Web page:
Also on the people front, I have generally found the people in Lexington to be more friendly than in Chicago. I feel more noticed here that I ever did in Chicago, and on more than one occasion I’ve had an older woman or fellow mom go out of her way to help me in a store or parking lot as I was dealing with wild toddlers and clearly overwhelmed. Our neighbors have also been incredibly welcoming. We are in a similar townhouse set-up that we had in Chicago with a large shared courtyard. In Chicago, we would pass pleasantries with neighbors as we took the girls outside to play, but we otherwise stayed out of each other’s way. In contrast, in Lexington, the older neighborhood kids ring our doorbell, know our girls by name, and bring over leftover birthday cake to share. I think the better weather has a lot to do with this as well – after a big snowstorm, the temps were a pretty mild mid-30s here recently and nearly every child in our complex bounded out of their homes to help build snowmen and share sleds.

Older neighbor friends painted our girls' faces around Halloween. Audrey loved it!
Older neighbor friends painted our girls’ faces around Halloween. Audrey loved it!

I will admit that I have felt a bit uncomfortable with the strong friendliness down here at times. We once took the girls to an indoor play area and an older grandfather took an interest in our family. I enjoyed talking to him quite a bit until he started pushing his church on me pretty hard. The people down here do seem to take their faith and their church much more seriously than in Chicago. As I’ve blogged in a prior post, it sometimes makes me uncomfortable when I’m faced with the, “Are they twins?” question as not all religions necessarily agree with the science and unique arrangements that led to my girls’ birth.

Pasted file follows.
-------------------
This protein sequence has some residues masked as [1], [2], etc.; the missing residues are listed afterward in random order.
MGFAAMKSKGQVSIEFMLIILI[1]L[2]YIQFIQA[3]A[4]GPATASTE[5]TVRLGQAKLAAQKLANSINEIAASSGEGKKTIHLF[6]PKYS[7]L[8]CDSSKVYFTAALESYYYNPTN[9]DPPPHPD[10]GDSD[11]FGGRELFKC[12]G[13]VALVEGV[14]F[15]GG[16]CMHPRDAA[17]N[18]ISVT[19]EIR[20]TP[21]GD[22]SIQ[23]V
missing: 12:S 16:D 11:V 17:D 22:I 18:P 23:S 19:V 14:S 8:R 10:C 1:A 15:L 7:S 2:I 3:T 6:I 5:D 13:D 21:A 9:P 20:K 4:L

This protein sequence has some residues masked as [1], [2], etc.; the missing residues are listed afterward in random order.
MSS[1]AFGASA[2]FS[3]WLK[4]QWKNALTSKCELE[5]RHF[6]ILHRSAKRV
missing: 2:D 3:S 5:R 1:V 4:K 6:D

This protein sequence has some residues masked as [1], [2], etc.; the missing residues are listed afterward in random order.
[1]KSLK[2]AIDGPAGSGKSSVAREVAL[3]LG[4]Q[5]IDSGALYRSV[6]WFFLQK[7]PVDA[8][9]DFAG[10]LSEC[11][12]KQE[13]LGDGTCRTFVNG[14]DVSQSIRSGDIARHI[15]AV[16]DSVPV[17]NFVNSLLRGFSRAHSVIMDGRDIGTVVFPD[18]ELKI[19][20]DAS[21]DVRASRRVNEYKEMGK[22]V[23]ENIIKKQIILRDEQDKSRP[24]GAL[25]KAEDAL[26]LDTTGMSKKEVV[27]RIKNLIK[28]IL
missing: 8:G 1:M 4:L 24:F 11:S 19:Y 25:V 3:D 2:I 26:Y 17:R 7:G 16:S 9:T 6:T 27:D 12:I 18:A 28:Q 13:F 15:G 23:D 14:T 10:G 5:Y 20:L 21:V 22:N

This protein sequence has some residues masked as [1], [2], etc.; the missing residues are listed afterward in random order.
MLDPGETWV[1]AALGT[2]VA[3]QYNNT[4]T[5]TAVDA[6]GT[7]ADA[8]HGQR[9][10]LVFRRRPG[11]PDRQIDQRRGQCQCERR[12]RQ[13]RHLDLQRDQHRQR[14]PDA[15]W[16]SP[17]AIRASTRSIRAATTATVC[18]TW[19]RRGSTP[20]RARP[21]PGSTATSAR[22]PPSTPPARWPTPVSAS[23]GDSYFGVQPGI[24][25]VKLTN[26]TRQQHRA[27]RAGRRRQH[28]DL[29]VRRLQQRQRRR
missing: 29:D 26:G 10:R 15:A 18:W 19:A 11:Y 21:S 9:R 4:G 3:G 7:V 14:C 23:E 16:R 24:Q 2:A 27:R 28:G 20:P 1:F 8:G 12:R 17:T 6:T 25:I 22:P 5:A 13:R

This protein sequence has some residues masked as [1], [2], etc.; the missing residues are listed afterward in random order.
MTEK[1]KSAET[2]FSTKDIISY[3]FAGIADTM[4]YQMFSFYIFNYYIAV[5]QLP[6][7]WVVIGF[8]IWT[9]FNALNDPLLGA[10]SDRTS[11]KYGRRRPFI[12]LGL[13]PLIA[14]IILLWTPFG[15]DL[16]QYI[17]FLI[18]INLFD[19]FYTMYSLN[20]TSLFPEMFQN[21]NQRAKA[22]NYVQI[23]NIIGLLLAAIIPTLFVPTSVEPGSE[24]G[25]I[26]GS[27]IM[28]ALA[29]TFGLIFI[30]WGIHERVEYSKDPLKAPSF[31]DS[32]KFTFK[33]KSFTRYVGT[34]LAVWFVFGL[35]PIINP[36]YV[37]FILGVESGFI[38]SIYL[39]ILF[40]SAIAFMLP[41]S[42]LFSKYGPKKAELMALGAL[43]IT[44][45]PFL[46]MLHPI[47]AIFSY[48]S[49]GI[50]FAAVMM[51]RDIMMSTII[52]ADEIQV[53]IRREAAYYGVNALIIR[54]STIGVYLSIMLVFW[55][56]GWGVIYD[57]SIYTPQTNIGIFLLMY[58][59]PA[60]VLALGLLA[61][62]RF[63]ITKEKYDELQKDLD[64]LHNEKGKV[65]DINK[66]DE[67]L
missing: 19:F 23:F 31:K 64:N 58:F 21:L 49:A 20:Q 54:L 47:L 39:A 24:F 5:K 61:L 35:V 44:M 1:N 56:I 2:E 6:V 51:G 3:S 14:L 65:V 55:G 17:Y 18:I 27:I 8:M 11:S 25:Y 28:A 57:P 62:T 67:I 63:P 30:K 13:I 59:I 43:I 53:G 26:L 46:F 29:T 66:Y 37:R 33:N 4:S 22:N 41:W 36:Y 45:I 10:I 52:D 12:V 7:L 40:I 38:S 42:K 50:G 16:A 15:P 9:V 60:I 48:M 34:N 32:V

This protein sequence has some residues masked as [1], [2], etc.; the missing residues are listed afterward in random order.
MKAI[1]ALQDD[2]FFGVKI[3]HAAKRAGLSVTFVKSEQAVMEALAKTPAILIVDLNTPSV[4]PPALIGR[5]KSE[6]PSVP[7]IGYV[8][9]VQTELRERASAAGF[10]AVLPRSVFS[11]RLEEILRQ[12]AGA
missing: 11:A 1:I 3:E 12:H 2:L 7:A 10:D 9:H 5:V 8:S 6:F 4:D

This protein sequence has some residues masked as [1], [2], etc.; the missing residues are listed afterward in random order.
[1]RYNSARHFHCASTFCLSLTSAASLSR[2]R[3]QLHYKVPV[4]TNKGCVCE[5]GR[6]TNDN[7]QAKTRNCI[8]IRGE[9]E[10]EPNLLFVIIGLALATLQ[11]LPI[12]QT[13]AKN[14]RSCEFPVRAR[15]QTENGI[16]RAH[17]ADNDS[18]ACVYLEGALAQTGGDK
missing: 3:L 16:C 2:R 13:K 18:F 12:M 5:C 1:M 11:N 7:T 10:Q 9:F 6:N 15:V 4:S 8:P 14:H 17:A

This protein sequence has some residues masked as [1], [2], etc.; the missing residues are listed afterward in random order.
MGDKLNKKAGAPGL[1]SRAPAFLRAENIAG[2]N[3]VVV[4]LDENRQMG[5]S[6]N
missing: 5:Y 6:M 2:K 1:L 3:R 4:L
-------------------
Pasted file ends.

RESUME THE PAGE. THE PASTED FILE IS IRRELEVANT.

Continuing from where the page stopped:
Being a college town, Lexington is a pocket of blue in a decidedly red state. A lot of Chicago people gave me side-eye when I announced that we were moving to Kentucky, without realizing that Lexington is more liberal than overall Kentucky. Still, I’ve noticed some differences with regard to policy. I never thought of Chicago as particularly “green” until we moved down here. I am regularly faced with license plates emblazoned with the words “Friends of Coal” when I’m stuck in traffic down here. Mr. Starfish and I also became so accustomed to the Chicago plastic bag tax that we nearly always use reusable bags. They don’t have such bag taxes down here and I still am always shocked when I go to the grocery store and I see so much plastic flying around at the check-out lines. Still, on the whole, I would characterize the political climate as slightly more conservative than Chicago but not what you’d likely expect.

Finally, I’ve found people here to be more polite and careful with their words than people in Chicago. Perhaps the best example of this was the first time I came across a negative individual in my new office. Speaking to a coworker about this individual, she scrunched her nose up and said quietly, “Yes, we all find Donna to be a little bit….unpleasant.” I can tell you without hesitation that my Chicago coworkers had much stronger words to describe their office Donna than “unpleasant!” I’ve had to dial back some of my language in Kentucky and it’s been an interesting exercise in reflection. I used to curse at my old job constantly and I no longer do so.